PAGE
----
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just bought a bottle of Amaro Ramazotti on a whim and i've been trying to figure out what to do with it. tasted a cocktail at the flatiron lounge (La Rosa, i think) that paired it with tequila. the black pepper spice worked really well with the amaro. also, Ramazotti reminds me of a sweeter, more intense sweet vermouth, so i messed around with a variation of a manhatten (maybe my favorite cocktail... and kinda a no-brainer here).

i'm calling it the Midtown, and this is the variation i think worked best:

1 oz Bourbon

1 oz tequila reposado (i imagine any peppery tequila would work)

1/2 oz Amaro Ramazotti

1/2 oz sweet vermouth

1 dash Regan's orange bitters

1 dash Angostura bitters

stir, garnish

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Something I'll call "Fruits of Eden":

2 oz applejack (Laird's bonded)

1 oz apricot liqueur (Rothmann & Winter)

.25 oz Benedictine

Combine applejack and apricot liqueur in mixing glass with ice.

Stir thoroughly.

Swirl Benedictine in chilled cocktail glass to coat.

Pour applejack/apricot into glass.

Enjoy.

Christopher

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1 oz apricot liqueur (Rothmann & Winter)

I have Rothmann & Winter's Creme de Violette coming today or tomorrow. Can't wait. Bet their products are good. How's the Apricot Liqueur?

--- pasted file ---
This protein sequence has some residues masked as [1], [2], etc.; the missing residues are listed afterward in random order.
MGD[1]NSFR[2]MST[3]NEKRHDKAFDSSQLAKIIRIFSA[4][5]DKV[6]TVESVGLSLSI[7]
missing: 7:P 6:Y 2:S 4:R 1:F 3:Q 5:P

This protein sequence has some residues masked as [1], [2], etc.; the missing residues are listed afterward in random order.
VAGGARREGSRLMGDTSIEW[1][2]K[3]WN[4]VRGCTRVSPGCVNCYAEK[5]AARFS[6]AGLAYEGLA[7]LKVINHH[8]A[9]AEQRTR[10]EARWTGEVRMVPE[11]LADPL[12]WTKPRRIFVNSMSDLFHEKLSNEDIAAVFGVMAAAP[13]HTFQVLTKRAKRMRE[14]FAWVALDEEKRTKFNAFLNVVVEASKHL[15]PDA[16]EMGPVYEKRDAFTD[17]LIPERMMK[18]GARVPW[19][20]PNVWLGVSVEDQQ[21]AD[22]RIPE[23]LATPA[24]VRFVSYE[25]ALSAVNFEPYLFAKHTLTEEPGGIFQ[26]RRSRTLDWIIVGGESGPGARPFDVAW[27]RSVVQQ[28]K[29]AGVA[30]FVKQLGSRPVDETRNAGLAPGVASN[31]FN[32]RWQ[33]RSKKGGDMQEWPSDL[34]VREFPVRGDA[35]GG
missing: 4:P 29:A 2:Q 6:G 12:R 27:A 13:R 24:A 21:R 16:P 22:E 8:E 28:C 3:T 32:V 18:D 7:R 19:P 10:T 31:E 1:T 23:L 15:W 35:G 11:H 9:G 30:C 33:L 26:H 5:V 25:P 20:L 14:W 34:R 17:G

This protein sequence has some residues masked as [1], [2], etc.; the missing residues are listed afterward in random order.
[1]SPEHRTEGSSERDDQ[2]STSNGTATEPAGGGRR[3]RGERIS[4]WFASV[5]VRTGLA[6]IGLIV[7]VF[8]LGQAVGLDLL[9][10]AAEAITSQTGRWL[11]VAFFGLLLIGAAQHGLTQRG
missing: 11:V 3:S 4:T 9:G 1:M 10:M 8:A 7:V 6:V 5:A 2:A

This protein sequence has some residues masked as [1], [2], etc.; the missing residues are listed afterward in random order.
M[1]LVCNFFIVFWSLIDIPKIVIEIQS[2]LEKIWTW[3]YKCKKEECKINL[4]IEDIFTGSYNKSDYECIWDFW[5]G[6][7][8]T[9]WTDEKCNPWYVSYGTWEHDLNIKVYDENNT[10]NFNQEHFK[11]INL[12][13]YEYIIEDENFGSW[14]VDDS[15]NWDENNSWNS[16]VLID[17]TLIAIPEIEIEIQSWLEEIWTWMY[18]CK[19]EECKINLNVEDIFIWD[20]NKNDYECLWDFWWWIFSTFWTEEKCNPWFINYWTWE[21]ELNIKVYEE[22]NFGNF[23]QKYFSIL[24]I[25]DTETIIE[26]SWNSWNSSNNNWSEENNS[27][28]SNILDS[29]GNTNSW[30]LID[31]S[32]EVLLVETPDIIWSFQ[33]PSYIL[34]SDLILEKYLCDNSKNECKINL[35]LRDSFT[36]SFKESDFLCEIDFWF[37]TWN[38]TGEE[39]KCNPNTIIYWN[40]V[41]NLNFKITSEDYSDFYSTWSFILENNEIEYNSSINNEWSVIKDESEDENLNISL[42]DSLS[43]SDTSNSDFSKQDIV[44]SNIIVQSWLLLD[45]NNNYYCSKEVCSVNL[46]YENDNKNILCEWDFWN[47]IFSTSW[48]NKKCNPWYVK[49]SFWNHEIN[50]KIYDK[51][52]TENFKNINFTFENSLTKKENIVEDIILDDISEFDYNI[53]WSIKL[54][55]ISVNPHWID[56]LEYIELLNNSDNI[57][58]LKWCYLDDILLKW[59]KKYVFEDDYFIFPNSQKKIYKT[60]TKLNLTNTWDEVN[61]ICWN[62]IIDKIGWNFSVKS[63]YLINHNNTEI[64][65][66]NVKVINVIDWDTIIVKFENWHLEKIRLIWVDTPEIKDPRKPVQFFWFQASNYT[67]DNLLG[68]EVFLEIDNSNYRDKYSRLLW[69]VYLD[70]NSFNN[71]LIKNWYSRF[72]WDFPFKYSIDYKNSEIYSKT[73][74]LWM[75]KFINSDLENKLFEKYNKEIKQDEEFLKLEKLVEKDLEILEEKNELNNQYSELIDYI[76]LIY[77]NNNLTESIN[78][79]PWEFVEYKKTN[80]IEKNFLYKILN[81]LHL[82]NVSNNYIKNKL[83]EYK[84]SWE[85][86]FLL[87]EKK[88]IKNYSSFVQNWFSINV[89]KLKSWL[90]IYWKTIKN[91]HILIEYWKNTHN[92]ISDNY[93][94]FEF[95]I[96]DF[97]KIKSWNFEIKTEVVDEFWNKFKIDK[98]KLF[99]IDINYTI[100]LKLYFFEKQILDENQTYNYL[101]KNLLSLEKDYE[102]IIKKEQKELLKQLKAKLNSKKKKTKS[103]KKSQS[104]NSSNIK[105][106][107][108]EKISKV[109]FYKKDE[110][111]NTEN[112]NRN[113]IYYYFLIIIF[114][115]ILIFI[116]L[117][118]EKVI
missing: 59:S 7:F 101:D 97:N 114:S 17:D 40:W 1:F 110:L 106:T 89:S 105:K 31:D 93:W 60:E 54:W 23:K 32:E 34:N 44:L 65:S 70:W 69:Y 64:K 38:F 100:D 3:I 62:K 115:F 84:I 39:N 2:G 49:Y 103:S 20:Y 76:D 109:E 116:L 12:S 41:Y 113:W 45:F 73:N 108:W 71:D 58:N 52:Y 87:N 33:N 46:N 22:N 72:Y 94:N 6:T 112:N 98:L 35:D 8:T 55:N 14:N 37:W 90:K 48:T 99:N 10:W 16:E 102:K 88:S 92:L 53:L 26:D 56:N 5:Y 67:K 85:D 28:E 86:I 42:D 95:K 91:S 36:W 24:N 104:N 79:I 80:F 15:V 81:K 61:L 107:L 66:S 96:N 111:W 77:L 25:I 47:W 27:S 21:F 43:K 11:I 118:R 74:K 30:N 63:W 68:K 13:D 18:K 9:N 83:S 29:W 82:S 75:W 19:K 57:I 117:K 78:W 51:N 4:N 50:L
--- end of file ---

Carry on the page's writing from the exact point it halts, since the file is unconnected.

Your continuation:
"A woman once drove me to drink and I never had the decency to thank her" - W.C. Fields

Thanks, The Hopry

http://thehopry.com/

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1 oz apricot liqueur (Rothmann & Winter)

I have Rothmann & Winter's Creme de Violette coming today or tomorrow. Can't wait. Bet their products are good. How's the Apricot Liqueur?

Good. Personally, I like it better than Apry.

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I do like the R&W Orchard Apricot very much, though I don't actually have any others to compare to (as in, say, the Brizard Apry). It's certainly not cloying, and mixes very well.

Here's a big ol' thread discussing Apry and, on the last page or so, R&W.

Christopher

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Also posted this here.

I have to geek out for a minute and admit that ever since I heard Toby had a drink on The Violet Hour's menu called the Blue Ridge Manhattan I've been scratching my head at how I could make this drink in my own home (miles away). Or at least how I would envision it to be in my head. If there are two things I really love, it’s Islay Scotch and Rye Whiskey.

I tried making a version of the Blue Ridge Manhattan numerous times before, but ultimately decided that I just really didn’t like the Fee Brothers Peach Bitters I was adding. However, tonight I decided to say screw it and take a completely new approach. Rather than using Laphroaig, I hit my newly opened bottle of Lagavulin 16 and matched it with two of my favorite other ingredients: Carpano Antica and Peychaud’s bitters. To make a long story short, I am very happy that I took this route and ended up with what I can only call the…

Islay Manhattan

Ingredients:

2 oz. Wild Turkey Rye

1 oz. Carpano Antica

1/2 oz. Lagavulin 16

8 drops Peychaud’s Bitters

Method:

1. Add all ingredients to Boston glass.

2. Add ice and stir for 30 seconds.